The magic of finding home in sobriety
Back when I was an over-enthusiastic drinker (I love that phrasing! I stole it from Clare Pooley’s amazing book The Sober Diaries) I always had the feeling I wasn’t where I was supposed to be. If I was at home I felt like I should be out; when I was out I felt like I should be somewhere, anywhere else. I could never settle. I felt desperately uncomfortable in my body, as though my skin wanted to be in one place and my skeleton in another. I also couldn’t stand being alone with my thoughts but often felt anxious in the company of others. I felt like a soul without a home, doomed to endlessly wander without direction nor purpose.
I realise now that the reason I felt so displaced in my own life was that spiritually, I was. Being constantly inebriated left little time for any self-development or care and a whole lotta time for self-hatred. I knew I wasn’t happy but didn’t have a clear enough mind to work out how to be. I constantly looked outside of myself for happiness, mainly in over-priced glasses of gin and cheap bottles of wine. I desperately wanted to hit the reset button on my whole life convinced that, despite all my achievements, I was a disaster who was destined to be forever lost.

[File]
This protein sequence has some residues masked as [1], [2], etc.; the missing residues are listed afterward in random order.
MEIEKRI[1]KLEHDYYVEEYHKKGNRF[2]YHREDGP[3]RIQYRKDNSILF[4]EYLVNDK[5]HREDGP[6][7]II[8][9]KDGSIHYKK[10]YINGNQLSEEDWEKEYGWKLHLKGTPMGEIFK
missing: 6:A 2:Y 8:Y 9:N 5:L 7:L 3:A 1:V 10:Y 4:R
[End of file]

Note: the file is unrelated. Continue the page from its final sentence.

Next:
Quitting drinking helped me to re-centre. It allowed the fog to lift and for me to take a good, hard look at my life, who I’d become and where I was heading. It turned out I wasn’t completely off track, I just needed a slight readjustment and before I knew it, I was heading in the right direction again. Today, as I sipped my coffee and listened to the wind bustle, I had the overwhelming feeling that I was exactly where I was supposed to be. I was home in my mind, body and spirit. I gotta tell you, that’s a magical feeling.
P.s I’ve I hope you like the change from Life Beyond Hedonism to The Little Sober!